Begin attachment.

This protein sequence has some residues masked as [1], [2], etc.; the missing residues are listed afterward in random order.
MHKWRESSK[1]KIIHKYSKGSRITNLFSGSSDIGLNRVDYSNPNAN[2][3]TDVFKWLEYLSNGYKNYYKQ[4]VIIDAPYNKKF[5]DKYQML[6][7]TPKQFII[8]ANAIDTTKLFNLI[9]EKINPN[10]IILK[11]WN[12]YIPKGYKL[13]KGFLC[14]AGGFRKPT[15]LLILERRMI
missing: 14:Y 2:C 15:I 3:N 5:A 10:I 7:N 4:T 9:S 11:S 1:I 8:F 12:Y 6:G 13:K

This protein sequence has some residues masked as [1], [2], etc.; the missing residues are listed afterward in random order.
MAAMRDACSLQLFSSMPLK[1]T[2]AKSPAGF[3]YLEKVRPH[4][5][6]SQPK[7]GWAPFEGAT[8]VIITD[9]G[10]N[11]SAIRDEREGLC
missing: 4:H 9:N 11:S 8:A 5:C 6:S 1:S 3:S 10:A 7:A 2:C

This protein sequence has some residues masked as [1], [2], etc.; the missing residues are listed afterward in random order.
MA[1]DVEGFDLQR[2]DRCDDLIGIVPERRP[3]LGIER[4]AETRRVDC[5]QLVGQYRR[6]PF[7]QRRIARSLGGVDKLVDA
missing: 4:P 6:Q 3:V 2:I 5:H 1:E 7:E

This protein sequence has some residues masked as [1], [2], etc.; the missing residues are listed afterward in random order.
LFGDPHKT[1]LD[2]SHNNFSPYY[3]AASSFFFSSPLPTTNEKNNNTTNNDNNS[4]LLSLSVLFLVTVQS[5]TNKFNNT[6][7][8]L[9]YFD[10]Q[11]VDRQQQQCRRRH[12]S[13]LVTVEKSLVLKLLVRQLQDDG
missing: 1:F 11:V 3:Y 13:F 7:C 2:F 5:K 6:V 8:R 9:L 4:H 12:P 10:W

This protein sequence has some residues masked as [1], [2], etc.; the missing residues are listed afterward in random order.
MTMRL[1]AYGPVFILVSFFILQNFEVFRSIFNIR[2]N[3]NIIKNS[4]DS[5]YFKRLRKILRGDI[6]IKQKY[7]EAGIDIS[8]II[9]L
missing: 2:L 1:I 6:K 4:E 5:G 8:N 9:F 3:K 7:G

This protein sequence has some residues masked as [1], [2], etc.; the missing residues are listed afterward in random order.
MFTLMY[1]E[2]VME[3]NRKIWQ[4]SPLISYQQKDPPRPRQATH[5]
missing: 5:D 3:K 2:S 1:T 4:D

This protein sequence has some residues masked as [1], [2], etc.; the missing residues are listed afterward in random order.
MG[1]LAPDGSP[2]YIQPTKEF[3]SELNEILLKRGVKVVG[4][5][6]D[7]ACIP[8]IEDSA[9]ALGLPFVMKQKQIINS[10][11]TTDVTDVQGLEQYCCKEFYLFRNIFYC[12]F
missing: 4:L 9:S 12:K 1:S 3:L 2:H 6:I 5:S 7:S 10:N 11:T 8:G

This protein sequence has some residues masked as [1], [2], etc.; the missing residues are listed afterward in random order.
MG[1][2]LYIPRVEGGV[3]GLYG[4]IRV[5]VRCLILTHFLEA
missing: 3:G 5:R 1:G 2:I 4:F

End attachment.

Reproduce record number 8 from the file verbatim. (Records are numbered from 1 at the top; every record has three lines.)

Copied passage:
This protein sequence has some residues masked as [1], [2], etc.; the missing residues are listed afterward in random order.
MG[1][2]LYIPRVEGGV[3]GLYG[4]IRV[5]VRCLILTHFLEA
missing: 3:G 5:R 1:G 2:I 4:F